Lauren Minogue manages accounts for high net-worth clients

Minogue manages accounts for high-net-worth clients

Lauren Minogue, 29

Vice-president, Connor, Clark & Lunn Private Capital

Life Story: “My journey wasn’t determined,” Lauren Minogue says of her rise to VP with one of Vancouver’s biggest money managers. Raised in Edmonton, Minogue did a BComm at UVic’s Peter B. Gustavson School of Business. She then returned home to work for her parents, both of whom are business owners, before moving to Vancouver. There, Minogue started out in business development with a tech company. But numbers have always been her strength, so she joined Fidelity Investments in 2016, becoming an inside wholesaler while earning the rigorous Chartered Financial Analyst (CFA) designation.

Disheartened by the conflicts of interest she saw at many investment firms, Minogue decided to move to Connor, Clark & Lunn Private Capital in 2018 after meeting managing director Catherine Dorazio. “They’ve never hired someone my age,” she says of the wealth management division of $90-billion Connor Clark & Lunn Financial Group, where she works with high-net-worth clients in their 50s through 70s. Although Minogue thinks she’s lost out on potential clients because of her age, she’s found that most wealthy families respond well when she offers to help advise their children. “They’re looking to create this generational strategy,” she says. “My approach has been, What are the kids doing?”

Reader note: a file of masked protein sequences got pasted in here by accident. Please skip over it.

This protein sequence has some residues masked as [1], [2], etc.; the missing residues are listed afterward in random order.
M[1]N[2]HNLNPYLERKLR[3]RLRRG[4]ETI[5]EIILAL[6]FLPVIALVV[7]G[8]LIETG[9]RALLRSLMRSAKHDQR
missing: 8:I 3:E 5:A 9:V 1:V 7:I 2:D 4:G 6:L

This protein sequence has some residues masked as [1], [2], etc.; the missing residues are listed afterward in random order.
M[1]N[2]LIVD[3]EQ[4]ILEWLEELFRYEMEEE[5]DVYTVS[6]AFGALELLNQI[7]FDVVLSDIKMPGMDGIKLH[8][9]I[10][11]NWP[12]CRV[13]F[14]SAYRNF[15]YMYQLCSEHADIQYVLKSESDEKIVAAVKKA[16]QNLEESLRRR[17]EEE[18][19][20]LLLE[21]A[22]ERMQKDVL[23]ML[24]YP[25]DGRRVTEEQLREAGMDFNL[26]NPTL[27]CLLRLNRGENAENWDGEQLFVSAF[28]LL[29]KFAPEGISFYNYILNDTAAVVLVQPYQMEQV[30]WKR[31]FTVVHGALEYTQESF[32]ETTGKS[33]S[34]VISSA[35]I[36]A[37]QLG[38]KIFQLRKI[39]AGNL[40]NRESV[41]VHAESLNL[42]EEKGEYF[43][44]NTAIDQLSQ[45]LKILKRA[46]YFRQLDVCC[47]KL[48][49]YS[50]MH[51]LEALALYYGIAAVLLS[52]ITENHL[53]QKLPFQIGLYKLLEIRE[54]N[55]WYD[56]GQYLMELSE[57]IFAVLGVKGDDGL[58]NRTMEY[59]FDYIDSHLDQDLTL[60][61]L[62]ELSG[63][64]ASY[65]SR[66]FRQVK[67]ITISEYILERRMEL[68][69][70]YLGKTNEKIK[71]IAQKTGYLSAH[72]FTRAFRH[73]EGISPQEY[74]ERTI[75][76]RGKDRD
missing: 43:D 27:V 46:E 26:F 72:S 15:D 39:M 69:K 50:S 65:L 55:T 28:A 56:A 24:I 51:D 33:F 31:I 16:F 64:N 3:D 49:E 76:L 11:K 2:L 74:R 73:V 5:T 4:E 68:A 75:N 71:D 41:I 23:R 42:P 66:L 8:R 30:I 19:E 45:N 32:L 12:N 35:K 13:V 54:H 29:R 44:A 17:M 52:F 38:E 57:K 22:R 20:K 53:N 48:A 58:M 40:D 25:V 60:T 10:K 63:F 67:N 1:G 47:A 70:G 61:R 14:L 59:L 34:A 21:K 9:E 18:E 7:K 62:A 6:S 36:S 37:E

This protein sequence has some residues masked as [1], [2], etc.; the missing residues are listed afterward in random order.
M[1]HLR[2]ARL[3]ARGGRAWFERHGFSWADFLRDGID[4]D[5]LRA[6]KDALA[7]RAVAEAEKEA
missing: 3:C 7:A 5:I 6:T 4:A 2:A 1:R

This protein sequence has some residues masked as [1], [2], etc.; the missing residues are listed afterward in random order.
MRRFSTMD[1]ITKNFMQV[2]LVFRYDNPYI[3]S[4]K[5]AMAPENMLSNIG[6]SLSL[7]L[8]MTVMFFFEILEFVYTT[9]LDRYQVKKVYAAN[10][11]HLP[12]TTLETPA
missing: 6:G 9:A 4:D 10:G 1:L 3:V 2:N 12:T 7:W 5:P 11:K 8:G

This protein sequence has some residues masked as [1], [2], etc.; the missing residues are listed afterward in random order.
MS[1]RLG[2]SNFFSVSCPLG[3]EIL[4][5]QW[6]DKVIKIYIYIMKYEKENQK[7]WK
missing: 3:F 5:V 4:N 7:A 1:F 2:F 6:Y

Bottom Line: Year-over-year since 2016, Minogue has seen top-quartile growth for the business she manages. Besides increasing her assets under management at CC&L, she aims to make equity partner in 2022. Minogue, who sits on the boards of Social Venture Partners Foundation Vancouver and the Learning Disabilities Society of Greater Vancouver, also wants to get involved in an investment committee doing innovative work in impact investing.

Women in the male-dominated wealth advisory industry take a different approach that serves them well, she argues. “We collaborate. We support each other. We share best practices,” Minogue says of working with two female colleagues. “I’m biased, obviously, but I do think that women have a huge advantage in this kind of business.”